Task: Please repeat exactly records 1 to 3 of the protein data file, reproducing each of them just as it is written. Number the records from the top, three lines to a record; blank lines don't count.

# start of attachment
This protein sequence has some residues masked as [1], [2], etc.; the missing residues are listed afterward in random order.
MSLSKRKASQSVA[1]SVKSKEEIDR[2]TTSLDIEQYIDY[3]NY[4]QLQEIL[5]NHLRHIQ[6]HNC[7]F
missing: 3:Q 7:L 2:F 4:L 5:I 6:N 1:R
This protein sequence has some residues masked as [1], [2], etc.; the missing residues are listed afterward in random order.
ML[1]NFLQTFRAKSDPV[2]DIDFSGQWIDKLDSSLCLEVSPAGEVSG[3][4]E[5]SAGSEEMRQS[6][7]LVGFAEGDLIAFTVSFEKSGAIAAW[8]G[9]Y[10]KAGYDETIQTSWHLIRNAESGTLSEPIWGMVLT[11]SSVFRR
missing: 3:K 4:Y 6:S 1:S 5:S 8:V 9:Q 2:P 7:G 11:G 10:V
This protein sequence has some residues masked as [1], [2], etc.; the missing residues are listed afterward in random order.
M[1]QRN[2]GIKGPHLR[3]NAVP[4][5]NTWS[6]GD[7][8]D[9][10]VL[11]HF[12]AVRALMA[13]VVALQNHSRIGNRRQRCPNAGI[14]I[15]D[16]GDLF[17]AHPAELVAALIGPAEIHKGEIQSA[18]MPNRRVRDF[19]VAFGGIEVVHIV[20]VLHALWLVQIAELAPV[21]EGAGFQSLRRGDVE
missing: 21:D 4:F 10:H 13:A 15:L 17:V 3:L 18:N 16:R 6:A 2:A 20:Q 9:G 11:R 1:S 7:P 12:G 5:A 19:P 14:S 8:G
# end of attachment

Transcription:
This protein sequence has some residues masked as [1], [2], etc.; the missing residues are listed afterward in random order.
MSLSKRKASQSVA[1]SVKSKEEIDR[2]TTSLDIEQYIDY[3]NY[4]QLQEIL[5]NHLRHIQ[6]HNC[7]F
missing: 3:Q 7:L 2:F 4:L 5:I 6:N 1:R
This protein sequence has some residues masked as [1], [2], etc.; the missing residues are listed afterward in random order.
ML[1]NFLQTFRAKSDPV[2]DIDFSGQWIDKLDSSLCLEVSPAGEVSG[3][4]E[5]SAGSEEMRQS[6][7]LVGFAEGDLIAFTVSFEKSGAIAAW[8]G[9]Y[10]KAGYDETIQTSWHLIRNAESGTLSEPIWGMVLT[11]SSVFRR
missing: 3:K 4:Y 6:S 1:S 5:S 8:V 9:Q 2:P 7:G 11:G 10:V
This protein sequence has some residues masked as [1], [2], etc.; the missing residues are listed afterward in random order.
M[1]QRN[2]GIKGPHLR[3]NAVP[4][5]NTWS[6]GD[7][8]D[9][10]VL[11]HF[12]AVRALMA[13]VVALQNHSRIGNRRQRCPNAGI[14]I[15]D[16]GDLF[17]AHPAELVAALIGPAEIHKGEIQSA[18]MPNRRVRDF[19]VAFGGIEVVHIV[20]VLHALWLVQIAELAPV[21]EGAGFQSLRRGDVE
missing: 21:D 4:F 10:H 13:A 15:L 17:V 3:L 18:N 16:R 6:A 2:A 20:Q 9:G 11:R 1:S 7:P 12:G 5:A 19:P 14:S 8:G